A province of eastern Canada. Originally the inhabited portion of New France along the St. Lawrence River, it became the Province of Quebec when it was awarded to Great Britain by the Treaty of Paris in 1763. In 1771 it was divided into Upper Canada (now Ontario) and Lower Canada. The two provinces were reunited in 1841 as the Province of Canada and separated once again with Confederation in 1867. French influence has remained dominant. Quebec is the capital and Montreal the largest city.
(place) Province of E Canada, between Hudson Bay & the Gulf of St. Lawrence: 523,696 sq mi (1,356,367 sq km)
The capital of Quebec, Canada, in the southern part of the province on the St. Lawrence River. Founded in 1608 by Samuel de Champlain, it served as capital of New France before becoming a provincial capital under the British.
(place) Capital of this province: seaport on the St. Lawrence River.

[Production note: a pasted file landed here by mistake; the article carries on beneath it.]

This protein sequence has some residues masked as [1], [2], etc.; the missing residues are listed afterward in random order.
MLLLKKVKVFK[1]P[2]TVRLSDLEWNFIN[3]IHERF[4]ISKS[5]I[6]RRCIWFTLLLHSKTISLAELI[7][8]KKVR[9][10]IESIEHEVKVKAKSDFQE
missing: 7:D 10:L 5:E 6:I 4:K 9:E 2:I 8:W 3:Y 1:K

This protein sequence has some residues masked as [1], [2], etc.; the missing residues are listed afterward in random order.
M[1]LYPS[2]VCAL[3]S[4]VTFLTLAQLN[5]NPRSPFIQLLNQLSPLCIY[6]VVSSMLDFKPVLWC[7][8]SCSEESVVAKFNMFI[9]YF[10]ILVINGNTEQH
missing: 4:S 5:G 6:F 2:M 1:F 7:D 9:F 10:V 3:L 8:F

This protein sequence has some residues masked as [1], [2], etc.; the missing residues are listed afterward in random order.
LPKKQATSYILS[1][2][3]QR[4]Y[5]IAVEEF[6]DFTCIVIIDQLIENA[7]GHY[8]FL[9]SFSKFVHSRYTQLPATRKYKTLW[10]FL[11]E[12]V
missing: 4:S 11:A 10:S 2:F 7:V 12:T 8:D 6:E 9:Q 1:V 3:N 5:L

Origin of quebec
Fr Québec, earlier Quebecq, Kébec, prob. < Algonquian name of region where the city was built
Webster's New World College Dictionary, 5th Edition
Quebec Sentence Examples
Canada produces in Ontario and Quebec coarse Virginian type tobacco.
Hence, even in countries where the Roman Church is established, such as Belgium, Italy, the Catholic states of Germany and cantons of Switzerland, most of the Latin republics of America, and the province of Quebec, and a fortiori where this Church is not established, there is now no discipline over the laity, except penitential, and no jurisdiction exercised in civil suits, except possibly the matrimonial questions of princes (of which there was an example in the case of the reigning prince of Monaco).
He died at Montebello, in the province of Quebec, on the 24th of September 1871.
The first important industry of the state was "rafting" lumber from Vermont through Lake Champlain and the Richelieu and St Lawrence rivers to Quebec. Burlington became a great lumber market for a trade moving in the direction of Boston after the Richelieu river was blocked to navigation and railway transportation began, and in 1882 Burlington was the third lumber centre in the United States.